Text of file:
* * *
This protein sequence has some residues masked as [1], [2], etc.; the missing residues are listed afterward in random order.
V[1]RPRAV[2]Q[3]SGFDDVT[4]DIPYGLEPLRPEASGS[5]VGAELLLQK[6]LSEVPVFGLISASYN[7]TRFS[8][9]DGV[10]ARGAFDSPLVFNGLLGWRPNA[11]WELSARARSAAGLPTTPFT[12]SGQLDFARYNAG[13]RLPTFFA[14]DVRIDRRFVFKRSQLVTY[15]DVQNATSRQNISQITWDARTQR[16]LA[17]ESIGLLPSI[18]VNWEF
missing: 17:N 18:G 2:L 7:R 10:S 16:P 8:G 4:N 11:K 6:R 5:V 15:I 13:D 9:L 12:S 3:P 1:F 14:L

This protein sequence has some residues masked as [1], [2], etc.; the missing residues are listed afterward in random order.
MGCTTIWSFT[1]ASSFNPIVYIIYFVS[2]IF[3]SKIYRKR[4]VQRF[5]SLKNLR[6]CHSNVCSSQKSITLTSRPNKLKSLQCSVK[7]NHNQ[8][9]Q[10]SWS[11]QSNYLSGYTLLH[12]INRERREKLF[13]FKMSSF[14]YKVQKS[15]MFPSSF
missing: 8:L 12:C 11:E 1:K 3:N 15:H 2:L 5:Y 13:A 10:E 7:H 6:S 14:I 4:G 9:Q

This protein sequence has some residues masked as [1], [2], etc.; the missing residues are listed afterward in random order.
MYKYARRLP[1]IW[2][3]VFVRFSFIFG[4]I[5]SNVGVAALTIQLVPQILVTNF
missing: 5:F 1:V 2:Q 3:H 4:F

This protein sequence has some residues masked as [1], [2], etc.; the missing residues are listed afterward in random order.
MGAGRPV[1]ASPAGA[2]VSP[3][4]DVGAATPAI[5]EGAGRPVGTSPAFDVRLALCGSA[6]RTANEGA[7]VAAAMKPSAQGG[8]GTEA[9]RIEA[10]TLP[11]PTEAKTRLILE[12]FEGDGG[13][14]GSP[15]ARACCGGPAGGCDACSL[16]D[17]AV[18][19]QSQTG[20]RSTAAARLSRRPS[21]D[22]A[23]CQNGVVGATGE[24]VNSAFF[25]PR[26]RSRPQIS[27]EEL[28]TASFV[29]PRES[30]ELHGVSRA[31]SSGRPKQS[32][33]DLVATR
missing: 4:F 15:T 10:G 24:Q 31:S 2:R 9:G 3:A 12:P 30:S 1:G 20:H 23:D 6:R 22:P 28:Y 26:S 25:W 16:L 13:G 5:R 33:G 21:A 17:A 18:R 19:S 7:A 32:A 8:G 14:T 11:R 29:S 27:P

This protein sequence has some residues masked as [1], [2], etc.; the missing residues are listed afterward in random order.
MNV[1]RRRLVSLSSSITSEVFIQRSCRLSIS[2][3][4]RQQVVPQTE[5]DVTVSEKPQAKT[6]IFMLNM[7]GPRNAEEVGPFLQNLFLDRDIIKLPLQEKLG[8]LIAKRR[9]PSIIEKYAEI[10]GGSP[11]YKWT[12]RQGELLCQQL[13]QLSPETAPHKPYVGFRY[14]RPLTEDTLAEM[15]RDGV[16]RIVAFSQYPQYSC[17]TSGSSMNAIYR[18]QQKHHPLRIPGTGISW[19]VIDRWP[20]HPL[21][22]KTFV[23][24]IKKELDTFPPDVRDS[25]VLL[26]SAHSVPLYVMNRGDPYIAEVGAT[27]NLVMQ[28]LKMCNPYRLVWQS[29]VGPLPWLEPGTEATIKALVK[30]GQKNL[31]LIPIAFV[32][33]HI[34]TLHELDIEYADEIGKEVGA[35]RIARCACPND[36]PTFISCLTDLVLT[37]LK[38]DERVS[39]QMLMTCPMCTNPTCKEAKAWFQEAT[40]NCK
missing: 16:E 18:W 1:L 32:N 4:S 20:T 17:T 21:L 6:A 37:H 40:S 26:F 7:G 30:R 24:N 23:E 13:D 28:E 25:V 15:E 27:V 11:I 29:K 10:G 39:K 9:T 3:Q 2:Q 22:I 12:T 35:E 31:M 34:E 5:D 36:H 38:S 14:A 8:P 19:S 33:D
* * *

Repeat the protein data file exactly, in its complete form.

This protein sequence has some residues masked as [1], [2], etc.; the missing residues are listed afterward in random order.
V[1]RPRAV[2]Q[3]SGFDDVT[4]DIPYGLEPLRPEASGS[5]VGAELLLQK[6]LSEVPVFGLISASYN[7]TRFS[8][9]DGV[10]ARGAFDSPLVFNGLLGWRPNA[11]WELSARARSAAGLPTTPFT[12]SGQLDFARYNAG[13]RLPTFFA[14]DVRIDRRFVFKRSQLVTY[15]DVQNATSRQNISQITWDARTQR[16]LA[17]ESIGLLPSI[18]VNWEF
missing: 17:N 18:G 2:L 7:R 10:S 16:P 8:G 4:N 11:K 6:R 5:V 15:I 13:D 9:L 12:S 3:P 1:F 14:L

This protein sequence has some residues masked as [1], [2], etc.; the missing residues are listed afterward in random order.
MGCTTIWSFT[1]ASSFNPIVYIIYFVS[2]IF[3]SKIYRKR[4]VQRF[5]SLKNLR[6]CHSNVCSSQKSITLTSRPNKLKSLQCSVK[7]NHNQ[8][9]Q[10]SWS[11]QSNYLSGYTLLH[12]INRERREKLF[13]FKMSSF[14]YKVQKS[15]MFPSSF
missing: 8:L 12:C 11:E 1:K 3:N 15:H 2:L 5:Y 13:A 10:E 7:H 6:S 14:I 4:G 9:Q

This protein sequence has some residues masked as [1], [2], etc.; the missing residues are listed afterward in random order.
MYKYARRLP[1]IW[2][3]VFVRFSFIFG[4]I[5]SNVGVAALTIQLVPQILVTNF
missing: 5:F 1:V 2:Q 3:H 4:F

This protein sequence has some residues masked as [1], [2], etc.; the missing residues are listed afterward in random order.
MGAGRPV[1]ASPAGA[2]VSP[3][4]DVGAATPAI[5]EGAGRPVGTSPAFDVRLALCGSA[6]RTANEGA[7]VAAAMKPSAQGG[8]GTEA[9]RIEA[10]TLP[11]PTEAKTRLILE[12]FEGDGG[13][14]GSP[15]ARACCGGPAGGCDACSL[16]D[17]AV[18][19]QSQTG[20]RSTAAARLSRRPS[21]D[22]A[23]CQNGVVGATGE[24]VNSAFF[25]PR[26]RSRPQIS[27]EEL[28]TASFV[29]PRES[30]ELHGVSRA[31]SSGRPKQS[32][33]DLVATR
missing: 4:F 15:T 10:G 24:Q 31:S 2:R 9:G 3:A 12:P 30:S 1:G 20:H 23:D 6:R 22:P 28:Y 26:S 25:W 16:L 13:G 5:R 33:G 21:A 17:A 18:R 19:S 7:A 32:A 8:G 14:T 11:R 29:S 27:P

This protein sequence has some residues masked as [1], [2], etc.; the missing residues are listed afterward in random order.
MNV[1]RRRLVSLSSSITSEVFIQRSCRLSIS[2][3][4]RQQVVPQTE[5]DVTVSEKPQAKT[6]IFMLNM[7]GPRNAEEVGPFLQNLFLDRDIIKLPLQEKLG[8]LIAKRR[9]PSIIEKYAEI[10]GGSP[11]YKWT[12]RQGELLCQQL[13]QLSPETAPHKPYVGFRY[14]RPLTEDTLAEM[15]RDGV[16]RIVAFSQYPQYSC[17]TSGSSMNAIYR[18]QQKHHPLRIPGTGISW[19]VIDRWP[20]HPL[21][22]KTFV[23][24]IKKELDTFPPDVRDS[25]VLL[26]SAHSVPLYVMNRGDPYIAEVGAT[27]NLVMQ[28]LKMCNPYRLVWQS[29]VGPLPWLEPGTEATIKALVK[30]GQKNL[31]LIPIAFV[32][33]HI[34]TLHELDIEYADEIGKEVGA[35]RIARCACPND[36]PTFISCLTDLVLT[37]LK[38]DERVS[39]QMLMTCPMCTNPTCKEAKAWFQEAT[40]NCK
missing: 16:E 18:W 1:L 32:N 4:S 20:T 17:T 21:L 6:A 37:H 40:S 26:F 7:G 30:R 24:N 23:E 13:D 28:E 25:V 15:E 27:V 11:I 29:K 10:G 39:K 9:T 3:Q 2:Q 22:I 12:T 35:E 31:M 34:E 5:D 36:H 38:S 14:A 8:P 19:S 33:D